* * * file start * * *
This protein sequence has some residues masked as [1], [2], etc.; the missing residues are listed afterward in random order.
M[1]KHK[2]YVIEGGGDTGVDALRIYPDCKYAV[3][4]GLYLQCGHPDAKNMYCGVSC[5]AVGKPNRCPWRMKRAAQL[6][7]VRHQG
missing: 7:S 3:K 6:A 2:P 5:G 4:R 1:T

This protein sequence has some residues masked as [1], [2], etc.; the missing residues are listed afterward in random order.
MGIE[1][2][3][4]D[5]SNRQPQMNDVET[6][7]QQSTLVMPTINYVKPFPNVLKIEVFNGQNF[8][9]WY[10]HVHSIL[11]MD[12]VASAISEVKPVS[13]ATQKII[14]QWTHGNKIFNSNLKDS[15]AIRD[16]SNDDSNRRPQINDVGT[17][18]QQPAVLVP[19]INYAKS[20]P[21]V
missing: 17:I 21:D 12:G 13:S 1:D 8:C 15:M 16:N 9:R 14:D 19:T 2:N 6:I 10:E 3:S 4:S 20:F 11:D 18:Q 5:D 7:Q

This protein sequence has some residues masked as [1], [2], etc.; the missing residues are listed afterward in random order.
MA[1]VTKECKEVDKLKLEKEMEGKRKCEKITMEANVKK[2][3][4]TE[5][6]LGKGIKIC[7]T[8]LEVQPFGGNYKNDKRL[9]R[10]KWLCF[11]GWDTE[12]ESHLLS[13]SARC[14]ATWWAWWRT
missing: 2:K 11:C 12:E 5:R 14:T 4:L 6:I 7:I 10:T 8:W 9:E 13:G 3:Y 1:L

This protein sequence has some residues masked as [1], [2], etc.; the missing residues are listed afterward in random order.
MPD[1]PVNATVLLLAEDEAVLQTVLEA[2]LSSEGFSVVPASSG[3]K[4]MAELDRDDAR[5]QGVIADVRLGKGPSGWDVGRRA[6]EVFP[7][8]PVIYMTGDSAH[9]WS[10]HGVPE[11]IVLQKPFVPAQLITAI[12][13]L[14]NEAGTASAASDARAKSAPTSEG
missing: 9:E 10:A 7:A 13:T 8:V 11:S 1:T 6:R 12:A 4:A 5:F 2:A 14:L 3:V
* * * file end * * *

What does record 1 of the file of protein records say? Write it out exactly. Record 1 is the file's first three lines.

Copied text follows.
This protein sequence has some residues masked as [1], [2], etc.; the missing residues are listed afterward in random order.
M[1]KHK[2]YVIEGGGDTGVDALRIYPDCKYAV[3][4]GLYLQCGHPDAKNMYCGVSC[5]AVGKPNRCPWRMKRAAQL[6][7]VRHQG
missing: 7:S 3:K 6:A 2:P 5:G 4:R 1:T